When Ayrton Senna died racing in the 1994 San Marino Grand Prix at Imola, Italy, he was 34 and at the height of his career, and the popular British television and radio presenter Murray Walker predicted that from that day on the Brazilian driver’s legend would continue to grow through the coming generations.
It has been 20 years since Senna’s death on May 1, 1994, and the anniversary has been marked this year by tributes around the world, proving that his legend has indeed grown. It had already taken a particularly large leap in 2010 with a documentary film about his life, “Senna,” by the British filmmaker Asif Kapadia, which became one of the most successful documentaries in British film history.
Among the many tributes to Senna this year is a book by the veteran British Formula One journalist Maurice Hamilton, “Ayrton Senna,” which was commissioned by the McLaren team, where Senna won his three world titles and most of his races. Senna is considered by many observers to be the greatest Grand Prix driver of all time, although few of the records he set are still standing. His tally of 41 race victories, three drivers’ titles and 65 pole positions in a career that ran from 1984 to 1994 is considerable. But all those statistics have long been dwarfed by the German Michael Schumacher. Even Senna’s great nemesis, the French driver Alain Prost, won one title more than him and 10 more races.
But as a driver personality, as a media property, Senna was perhaps the most compelling specimen that motor racing has ever produced. Or at least the most accessible. He was the first champion whom so many people felt they knew intimately at the time of his death, which was witnessed live on television by viewers around the world.
Enter Hamilton’s book, which is at once a straightforward primer on the career of one of the series’s great drivers and a trove of views from the people who knew him best in the team: from employees in the marketing department to a worker who provided him with his gloves and uniform, from the travel coordinator to mechanics and engineers and the team leader, Ron Dennis.
Hamilton also spoke to Senna’s sister, Viviane Lalli, and his nephew, Bruno, and niece, Bianca. As a result, “Ayrton Senna” opens up many sides of the driver not often emphasized, from his occasional fiery temper to how well-loved he was by those who worked with him. Above all, he emerges as a complicated, mixed personality. The book is also beautifully illustrated, with photos from an array of photographers, including some from the Senna family archive. His driving ability is fabulously described by a former McLaren driver, John Watson, who raced at the team in the late 1970s and early 1980s.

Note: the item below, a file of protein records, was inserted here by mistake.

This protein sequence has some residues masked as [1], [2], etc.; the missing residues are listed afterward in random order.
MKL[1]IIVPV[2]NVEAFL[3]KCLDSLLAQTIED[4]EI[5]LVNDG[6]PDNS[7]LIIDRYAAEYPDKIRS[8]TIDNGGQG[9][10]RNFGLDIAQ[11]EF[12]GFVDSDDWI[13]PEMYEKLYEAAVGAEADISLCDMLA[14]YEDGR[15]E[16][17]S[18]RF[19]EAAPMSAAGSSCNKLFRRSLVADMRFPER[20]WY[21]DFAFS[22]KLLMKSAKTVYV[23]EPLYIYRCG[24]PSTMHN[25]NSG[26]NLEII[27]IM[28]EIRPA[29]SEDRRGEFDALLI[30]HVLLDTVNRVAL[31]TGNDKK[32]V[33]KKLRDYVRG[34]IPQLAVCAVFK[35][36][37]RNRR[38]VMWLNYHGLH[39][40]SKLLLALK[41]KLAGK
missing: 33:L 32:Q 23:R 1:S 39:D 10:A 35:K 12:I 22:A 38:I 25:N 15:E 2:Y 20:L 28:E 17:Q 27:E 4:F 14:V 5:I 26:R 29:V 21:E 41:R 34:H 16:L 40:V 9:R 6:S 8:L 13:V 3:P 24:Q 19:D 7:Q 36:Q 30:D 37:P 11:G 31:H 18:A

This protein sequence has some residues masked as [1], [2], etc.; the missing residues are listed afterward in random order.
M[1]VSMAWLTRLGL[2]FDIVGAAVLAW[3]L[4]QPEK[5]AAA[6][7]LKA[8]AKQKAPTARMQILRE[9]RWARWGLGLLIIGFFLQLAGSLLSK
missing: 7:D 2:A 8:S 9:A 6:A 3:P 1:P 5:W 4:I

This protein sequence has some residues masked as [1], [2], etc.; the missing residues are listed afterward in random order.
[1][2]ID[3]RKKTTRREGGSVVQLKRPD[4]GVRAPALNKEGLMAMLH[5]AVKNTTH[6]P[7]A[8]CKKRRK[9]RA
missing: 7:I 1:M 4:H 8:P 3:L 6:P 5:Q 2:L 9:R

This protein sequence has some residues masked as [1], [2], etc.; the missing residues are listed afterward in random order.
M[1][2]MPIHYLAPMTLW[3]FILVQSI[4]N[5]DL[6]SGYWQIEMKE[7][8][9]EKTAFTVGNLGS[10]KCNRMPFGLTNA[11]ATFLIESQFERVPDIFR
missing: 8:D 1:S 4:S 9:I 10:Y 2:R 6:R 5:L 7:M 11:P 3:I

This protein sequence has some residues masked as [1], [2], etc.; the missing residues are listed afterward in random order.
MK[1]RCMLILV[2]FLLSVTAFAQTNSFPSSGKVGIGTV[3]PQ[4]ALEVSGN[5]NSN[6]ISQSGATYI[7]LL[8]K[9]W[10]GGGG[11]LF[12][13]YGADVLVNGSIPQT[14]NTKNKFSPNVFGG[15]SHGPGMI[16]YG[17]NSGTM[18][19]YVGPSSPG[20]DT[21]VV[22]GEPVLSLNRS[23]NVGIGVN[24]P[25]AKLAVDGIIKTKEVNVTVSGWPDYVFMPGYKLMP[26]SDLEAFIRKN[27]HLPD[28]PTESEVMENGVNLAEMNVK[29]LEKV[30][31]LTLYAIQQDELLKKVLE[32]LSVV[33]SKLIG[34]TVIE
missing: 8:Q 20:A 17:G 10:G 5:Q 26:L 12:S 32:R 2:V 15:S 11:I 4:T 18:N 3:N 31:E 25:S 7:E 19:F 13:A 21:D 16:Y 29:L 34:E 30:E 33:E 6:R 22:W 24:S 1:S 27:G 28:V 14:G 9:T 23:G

“I witnessed visibly and audibly something I had not seen anyone do before in a racing car,” Watson recalled. “It was as if he had four hands and four legs. He was braking, changing down, steering, pumping the throttle, and the car appeared to be on that knife edge of being in control and being out of control.”
The book is best for its look at Senna’s McLaren career. Hamilton’s subject is not Senna before he joined the team nor the months after he left it, in 1994, and before he died in a Williams car. But in the final chapter, the recollections from the people he worked with more than compensate for that.
“Ayrton had an aura about him,” said Lyndy Redding, who ran — and still runs — McLaren’s catering operation. “Sometimes he was so focused, he wouldn’t say hello. It wasn’t that he was being rude, it was because he was in a zone, totally in another place. But when he did say hello, he was just so hugely genuine; he always used to kiss us and hold our faces, which was hugely intense, but absolutely lovely.”
The accounts of Senna’s battle with Prost in 1988 and 1989 are among the best parts of the book. Senna arrived for the 1989 Monaco Grand Prix to find his teammate Prost having said he was finished with Senna, whom he called dishonest, in an interview.
“From that moment, there was no conversation between the two drivers for the rest of the season,” said Neil Oatley, who was chief designer of the car at the time.
But Prost tells how they had reconciled after he retired from the series in 1993. “When I retired, we saw a new Ayrton Senna,” Prost told Hamilton. “Before Imola, Ayrton called me, not every day, but almost. I would like everyone to know who Ayrton Senna was. He was a different person when racing against me; it was not like when he was fighting against Michael (Shumacher) or Nigel (Mansell) or whoever. He wanted to beat me. I have to thank him because when we were teammates, we drove each other on. But our story did not end in 1994. Our story will last … forever.”
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